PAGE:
The original Iver Johnson Arms and Cycle Works in Fitchburg, Massachusetts was a storied name in the history of inexpensive yet innovative handguns and shotguns (and, for a while, bicycles).

Iver Johnson was particularly known for their compact top-break double-action carry revolvers with the “hammer the hammer” safety mechanism chambered in calibers like .32 and .38 Smith & Wesson. The original Iver Johnson company was in operation from 1871 to 1993.

In 2003, a new Iver Johnson opened its doors in Rockledge, Florida as an importer of 1911 pistols manufactured in the Philippines and shotguns manufactured in Turkey. Both nations build their respective products with a high degree of quality and finish at very low prices. The new Iver Johnson will not service Iver Johnson firearms built prior to 2003.

One of their 1911s I have been working with is the new hard chrome 1911A1 in the classic .38 Super caliber. Before I get to the 1911A1, let me talk for a moment about the .38 Super.

Iver Johnson Arms .38 Super

The .38 Super cartridge has always intrigued me. Introduced in 1929, the .38 Super was the older .38 ACP on steroids, yielding an increase in velocity with a 130-grain FMJ bullet from just under 1100 feet per second to 1250 feet per second.

The .38 Super was one of two handgun cartridges designed primarily for law enforcement. It was designed to defeat the primitive body armor and automobiles being utilized by gangsters of the era at a time when the .38 Special just wasn’t getting it. Until the .357 Magnum came along in 1935, the .38 Super held the title of “the most powerful handgun in the world.” (The other cartridge designed for law enforcement was the .40 Smith & Wesson, which was developed with the help of the FBI and introduced in 1993 as the “ultimate” police duty round.) I don’t count the .38 Special, because Smith & Wesson introduced it to improve upon the abysmal performance of the .38 Long Colt in the Philippine Insurrection and was hoping to obtain a major contract with the military with their new Military and Police revolver. While not adopted as the military’s primary handgun, our nation’s law enforcement forces eventually adopted it in droves.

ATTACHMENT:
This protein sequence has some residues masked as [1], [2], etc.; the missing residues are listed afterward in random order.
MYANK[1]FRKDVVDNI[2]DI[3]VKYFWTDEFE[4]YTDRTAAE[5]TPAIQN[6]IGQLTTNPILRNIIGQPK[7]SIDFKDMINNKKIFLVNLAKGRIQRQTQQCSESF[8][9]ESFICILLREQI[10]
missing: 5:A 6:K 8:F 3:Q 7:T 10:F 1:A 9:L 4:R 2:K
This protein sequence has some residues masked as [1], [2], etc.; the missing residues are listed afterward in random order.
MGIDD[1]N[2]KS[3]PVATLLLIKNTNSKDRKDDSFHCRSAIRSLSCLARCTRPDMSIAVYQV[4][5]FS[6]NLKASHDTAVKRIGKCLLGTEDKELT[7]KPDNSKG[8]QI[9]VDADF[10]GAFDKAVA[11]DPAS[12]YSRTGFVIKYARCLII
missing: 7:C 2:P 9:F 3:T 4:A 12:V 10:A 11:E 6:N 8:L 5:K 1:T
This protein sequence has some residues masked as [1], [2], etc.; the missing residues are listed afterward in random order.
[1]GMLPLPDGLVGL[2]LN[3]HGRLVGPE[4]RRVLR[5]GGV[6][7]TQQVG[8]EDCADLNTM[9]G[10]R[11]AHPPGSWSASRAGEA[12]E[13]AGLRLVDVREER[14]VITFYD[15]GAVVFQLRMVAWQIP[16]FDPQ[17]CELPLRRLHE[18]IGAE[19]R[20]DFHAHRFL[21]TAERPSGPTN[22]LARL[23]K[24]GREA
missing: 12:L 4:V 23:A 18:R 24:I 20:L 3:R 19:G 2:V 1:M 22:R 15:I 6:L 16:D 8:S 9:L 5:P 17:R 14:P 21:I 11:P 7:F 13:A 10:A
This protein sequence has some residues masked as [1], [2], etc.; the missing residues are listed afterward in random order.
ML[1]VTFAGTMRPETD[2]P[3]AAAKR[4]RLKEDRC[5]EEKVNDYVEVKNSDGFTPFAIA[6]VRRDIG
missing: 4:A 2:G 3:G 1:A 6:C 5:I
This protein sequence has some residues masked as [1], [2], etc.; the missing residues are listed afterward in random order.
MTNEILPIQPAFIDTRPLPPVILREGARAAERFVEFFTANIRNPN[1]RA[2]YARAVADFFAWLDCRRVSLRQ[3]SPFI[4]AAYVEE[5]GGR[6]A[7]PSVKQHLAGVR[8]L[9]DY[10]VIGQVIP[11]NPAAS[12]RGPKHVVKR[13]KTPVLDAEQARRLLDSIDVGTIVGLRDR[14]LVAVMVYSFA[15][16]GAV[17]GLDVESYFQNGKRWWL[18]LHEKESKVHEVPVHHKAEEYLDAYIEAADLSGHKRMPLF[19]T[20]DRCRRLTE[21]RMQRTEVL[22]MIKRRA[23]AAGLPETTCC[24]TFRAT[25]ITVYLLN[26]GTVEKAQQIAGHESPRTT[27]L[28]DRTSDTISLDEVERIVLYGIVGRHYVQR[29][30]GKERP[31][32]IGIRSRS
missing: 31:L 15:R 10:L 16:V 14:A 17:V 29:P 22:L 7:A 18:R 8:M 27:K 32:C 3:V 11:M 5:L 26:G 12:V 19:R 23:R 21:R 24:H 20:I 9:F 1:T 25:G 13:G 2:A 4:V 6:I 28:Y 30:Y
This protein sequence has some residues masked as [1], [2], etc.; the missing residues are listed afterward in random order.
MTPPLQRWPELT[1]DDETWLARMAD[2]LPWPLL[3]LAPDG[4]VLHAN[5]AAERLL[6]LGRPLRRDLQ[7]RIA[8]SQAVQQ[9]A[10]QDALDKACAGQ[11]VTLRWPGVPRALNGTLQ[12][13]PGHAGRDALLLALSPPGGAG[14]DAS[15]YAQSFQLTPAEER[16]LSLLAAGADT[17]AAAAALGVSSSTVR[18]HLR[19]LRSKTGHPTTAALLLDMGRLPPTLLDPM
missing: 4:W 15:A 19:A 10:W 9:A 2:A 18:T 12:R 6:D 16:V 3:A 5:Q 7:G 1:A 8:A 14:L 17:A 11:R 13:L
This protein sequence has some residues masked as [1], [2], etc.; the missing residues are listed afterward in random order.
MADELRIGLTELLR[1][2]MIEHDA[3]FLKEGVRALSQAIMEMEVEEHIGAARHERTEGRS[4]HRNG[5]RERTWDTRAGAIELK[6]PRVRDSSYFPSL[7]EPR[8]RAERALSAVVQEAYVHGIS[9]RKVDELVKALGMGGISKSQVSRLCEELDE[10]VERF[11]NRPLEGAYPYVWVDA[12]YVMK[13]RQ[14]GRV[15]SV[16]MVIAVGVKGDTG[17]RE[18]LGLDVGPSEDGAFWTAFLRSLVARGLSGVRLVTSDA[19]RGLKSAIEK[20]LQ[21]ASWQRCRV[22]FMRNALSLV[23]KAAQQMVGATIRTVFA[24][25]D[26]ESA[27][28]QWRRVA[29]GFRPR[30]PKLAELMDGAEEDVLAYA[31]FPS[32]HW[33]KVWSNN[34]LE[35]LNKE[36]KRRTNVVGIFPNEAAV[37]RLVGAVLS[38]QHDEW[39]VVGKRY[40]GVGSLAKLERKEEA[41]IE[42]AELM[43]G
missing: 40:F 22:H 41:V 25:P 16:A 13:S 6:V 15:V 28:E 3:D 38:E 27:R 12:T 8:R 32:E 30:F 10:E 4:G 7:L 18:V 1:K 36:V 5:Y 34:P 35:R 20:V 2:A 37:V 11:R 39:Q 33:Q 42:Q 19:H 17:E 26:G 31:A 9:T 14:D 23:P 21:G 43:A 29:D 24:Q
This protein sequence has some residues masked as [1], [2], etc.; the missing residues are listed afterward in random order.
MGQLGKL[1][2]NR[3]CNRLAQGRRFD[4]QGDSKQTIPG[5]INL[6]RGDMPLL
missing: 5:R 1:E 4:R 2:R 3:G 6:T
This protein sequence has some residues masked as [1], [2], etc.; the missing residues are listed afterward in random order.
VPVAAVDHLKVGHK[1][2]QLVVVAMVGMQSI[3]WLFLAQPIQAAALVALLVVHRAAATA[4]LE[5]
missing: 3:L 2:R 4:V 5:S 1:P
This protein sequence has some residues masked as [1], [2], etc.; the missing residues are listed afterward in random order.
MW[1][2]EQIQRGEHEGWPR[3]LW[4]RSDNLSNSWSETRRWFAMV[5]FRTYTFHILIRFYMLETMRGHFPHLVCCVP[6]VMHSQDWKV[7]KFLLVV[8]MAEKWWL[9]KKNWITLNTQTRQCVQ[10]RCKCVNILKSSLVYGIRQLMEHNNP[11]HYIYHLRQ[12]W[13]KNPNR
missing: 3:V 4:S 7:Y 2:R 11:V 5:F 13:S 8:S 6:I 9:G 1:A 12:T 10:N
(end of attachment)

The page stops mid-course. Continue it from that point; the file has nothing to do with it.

The .38 Super Iver Johnson 1911A1 is one gorgeous 1911, and one of the smoothest I’ve ever handled. This is due to the fact that the slide, frame and barrel are carbon steel with hard chrome plating. The chrome is beautifully executed and is nothing like the shiny, “el cheapo” chrome plating found on old inexpensive pistols like the Raven .25. This hard chrome job makes the Iver Johnson look like a stainless-steel rig, but with an advantage in smoothness.

Stainless steel on stainless steel galls. Any pistol or revolver built from carbon steel is always smoother operationally than its stainless-steel counterparts. Adding a slick hard chrome finish to a carbon-steel pistol turns the operation of the action glass smooth and is absolutely astounding for a pistol that has an MSRP of only $642! And, hard chrome is less prone to rust than is stainless steel.

Those of you who are 1911 aficionados will appreciate the fact that all Iver Johnson 1911s use the Series 70 operating system, which gives their triggers the crispness that Colts were famous for before they changed to the Series 80 safety system. The trigger is not only great for a $642 1911, it’s great for any 1911.

Iver Johnson Arms 1911A1

The Iver Johnson 1911A1 would truly be a 1911A1 but for three features: the currently favored flat mainspring housing, prominent sights and long trigger. The slide release, thumb safety and grip safety are standard military-style, the hammer spur is flat, the guide rod is military length, the takedown is GI-standard and the rear-only cocking serrations are vertical.